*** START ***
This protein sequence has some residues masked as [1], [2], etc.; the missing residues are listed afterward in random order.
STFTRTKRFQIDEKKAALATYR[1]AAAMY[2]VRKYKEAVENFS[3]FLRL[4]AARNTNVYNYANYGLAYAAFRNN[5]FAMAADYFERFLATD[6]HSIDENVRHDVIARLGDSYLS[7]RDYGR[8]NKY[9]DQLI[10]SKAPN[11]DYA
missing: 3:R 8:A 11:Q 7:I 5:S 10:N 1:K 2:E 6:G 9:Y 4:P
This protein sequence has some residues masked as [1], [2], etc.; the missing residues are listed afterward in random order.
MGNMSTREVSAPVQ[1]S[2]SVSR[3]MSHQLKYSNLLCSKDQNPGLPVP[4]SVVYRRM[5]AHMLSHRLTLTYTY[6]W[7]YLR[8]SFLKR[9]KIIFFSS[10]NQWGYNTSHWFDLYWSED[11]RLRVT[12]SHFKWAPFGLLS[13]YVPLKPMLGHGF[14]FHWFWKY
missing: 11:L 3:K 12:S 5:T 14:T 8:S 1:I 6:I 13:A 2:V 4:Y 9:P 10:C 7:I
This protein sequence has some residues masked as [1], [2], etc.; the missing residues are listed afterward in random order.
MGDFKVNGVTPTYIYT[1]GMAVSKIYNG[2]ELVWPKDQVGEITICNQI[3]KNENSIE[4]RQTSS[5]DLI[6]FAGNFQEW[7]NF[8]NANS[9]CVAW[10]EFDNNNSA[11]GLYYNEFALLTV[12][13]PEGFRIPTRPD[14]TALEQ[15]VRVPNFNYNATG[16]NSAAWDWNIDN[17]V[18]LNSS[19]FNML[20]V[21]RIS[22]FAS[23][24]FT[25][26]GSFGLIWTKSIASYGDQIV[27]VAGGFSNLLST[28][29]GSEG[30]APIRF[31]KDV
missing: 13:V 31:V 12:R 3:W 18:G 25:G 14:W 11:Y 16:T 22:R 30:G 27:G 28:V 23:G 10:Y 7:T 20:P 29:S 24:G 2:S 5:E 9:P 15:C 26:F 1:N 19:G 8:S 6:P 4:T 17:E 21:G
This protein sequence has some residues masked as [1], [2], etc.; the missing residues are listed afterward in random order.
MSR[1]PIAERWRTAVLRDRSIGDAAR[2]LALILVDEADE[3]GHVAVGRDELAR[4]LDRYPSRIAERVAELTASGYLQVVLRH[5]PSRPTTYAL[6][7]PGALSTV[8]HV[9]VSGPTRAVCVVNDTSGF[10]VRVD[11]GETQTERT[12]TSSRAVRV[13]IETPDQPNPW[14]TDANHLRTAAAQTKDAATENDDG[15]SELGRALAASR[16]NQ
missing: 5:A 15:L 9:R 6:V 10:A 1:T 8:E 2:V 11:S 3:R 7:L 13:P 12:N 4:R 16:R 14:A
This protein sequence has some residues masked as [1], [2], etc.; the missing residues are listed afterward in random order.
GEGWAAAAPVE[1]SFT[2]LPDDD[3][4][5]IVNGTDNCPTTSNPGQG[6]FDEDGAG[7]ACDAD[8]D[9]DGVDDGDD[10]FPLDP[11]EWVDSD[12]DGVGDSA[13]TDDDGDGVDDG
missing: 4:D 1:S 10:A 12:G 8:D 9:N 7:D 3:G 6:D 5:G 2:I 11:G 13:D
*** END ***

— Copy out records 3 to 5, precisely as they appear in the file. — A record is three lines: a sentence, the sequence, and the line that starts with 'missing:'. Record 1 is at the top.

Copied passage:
This protein sequence has some residues masked as [1], [2], etc.; the missing residues are listed afterward in random order.
MGDFKVNGVTPTYIYT[1]GMAVSKIYNG[2]ELVWPKDQVGEITICNQI[3]KNENSIE[4]RQTSS[5]DLI[6]FAGNFQEW[7]NF[8]NANS[9]CVAW[10]EFDNNNSA[11]GLYYNEFALLTV[12][13]PEGFRIPTRPD[14]TALEQ[15]VRVPNFNYNATG[16]NSAAWDWNIDN[17]V[18]LNSS[19]FNML[20]V[21]RIS[22]FAS[23][24]FT[25][26]GSFGLIWTKSIASYGDQIV[27]VAGGFSNLLST[28][29]GSEG[30]APIRF[31]KDV
missing: 13:V 31:V 12:R 3:W 18:G 25:G 14:W 11:Y 16:T 22:R 30:G 27:G 28:V 23:G 10:Y 7:T 20:P 29:S 24:G 2:S 5:E 9:P 15:C 26:F 1:N 19:G 8:S 6:P 4:T 17:E 21:G
This protein sequence has some residues masked as [1], [2], etc.; the missing residues are listed afterward in random order.
MSR[1]PIAERWRTAVLRDRSIGDAAR[2]LALILVDEADE[3]GHVAVGRDELAR[4]LDRYPSRIAERVAELTASGYLQVVLRH[5]PSRPTTYAL[6][7]PGALSTV[8]HV[9]VSGPTRAVCVVNDTSGF[10]VRVD[11]GETQTERT[12]TSSRAVRV[13]IETPDQPNPW[14]TDANHLRTAAAQTKDAATENDDG[15]SELGRALAASR[16]NQ
missing: 5:A 15:L 9:R 6:V 10:A 1:T 8:E 2:V 11:S 3:R 7:L 13:P 12:N 4:R 16:R 14:A
This protein sequence has some residues masked as [1], [2], etc.; the missing residues are listed afterward in random order.
GEGWAAAAPVE[1]SFT[2]LPDDD[3][4][5]IVNGTDNCPTTSNPGQG[6]FDEDGAG[7]ACDAD[8]D[9]DGVDDGDD[10]FPLDP[11]EWVDSD[12]DGVGDSA[13]TDDDGDGVDDG
missing: 4:D 1:S 10:A 12:G 8:D 9:N 7:D 3:G 6:D 5:G 2:I 11:G 13:D